I am looking to model the cash flows associated with a company as part of a Project finance experiment, where I got the idea from here. I'm looking to project cash flows for an Automotive company in India upto 2018, given that I have its set of cash flows upto 2014. I was just wondering how I could look to set this up, in terms of the actual model, as I wasn't able to find any relevant documentation.

Also, would the random variables be something like these, where I'll have to assume some sort of distributions based on historical data: 1) Oil prices 2) Price of plastic/steel 3) Average disposable income of people

Thank You


Usually in corporate finance you don't value a firm using monte carlo. You define 4-5 scenarios such as: Base Case, Optimistic Case, Conservative Case, Stress Test, and model them accordingly. E.g. In your stress test you would have price plastic/steel soaring, average disposable income going down, etc. Then you test how much debt the firm can handle and how to optimize its capital structure.

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  • $\begingroup$ Thank you. I was just wondering why people don't consider using Monte Carlo Analysis? I realize the relationship between price of plastic and cash flows may not be easily discernible, but can't I run Monte Carlo Simulations to determine the prices of the cars and as a result model cash flows? It seems like it has been done $\endgroup$ – Jojo Sep 1 '15 at 17:28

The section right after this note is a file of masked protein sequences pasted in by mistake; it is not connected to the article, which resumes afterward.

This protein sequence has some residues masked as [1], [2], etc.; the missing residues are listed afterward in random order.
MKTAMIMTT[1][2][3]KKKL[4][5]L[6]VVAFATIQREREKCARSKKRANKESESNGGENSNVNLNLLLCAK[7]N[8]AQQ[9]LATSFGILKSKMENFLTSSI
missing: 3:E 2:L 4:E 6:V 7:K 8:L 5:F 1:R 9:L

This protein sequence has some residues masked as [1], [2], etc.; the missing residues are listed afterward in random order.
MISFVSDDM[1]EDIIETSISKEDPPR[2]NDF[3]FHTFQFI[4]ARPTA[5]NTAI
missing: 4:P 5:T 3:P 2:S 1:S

• $\begingroup$ The reason why they do it is because they have derivatives they want to value/hedge. All the remaining valuation is done using the method I described above. Unless you have derivatives to price/hedge there is no need to make Monte Carlo simulations. $\endgroup$ – phdstudent Sep 1 '15 at 18:22
  • $\begingroup$ The reason they do it is that most corp finance depts don't have the knowledge/tools to simulate their business plans. EVERY company could use the more complete picture of risk that a forward sim of their important variables would bring. $\endgroup$ – Marc Dec 25 '15 at 5:10

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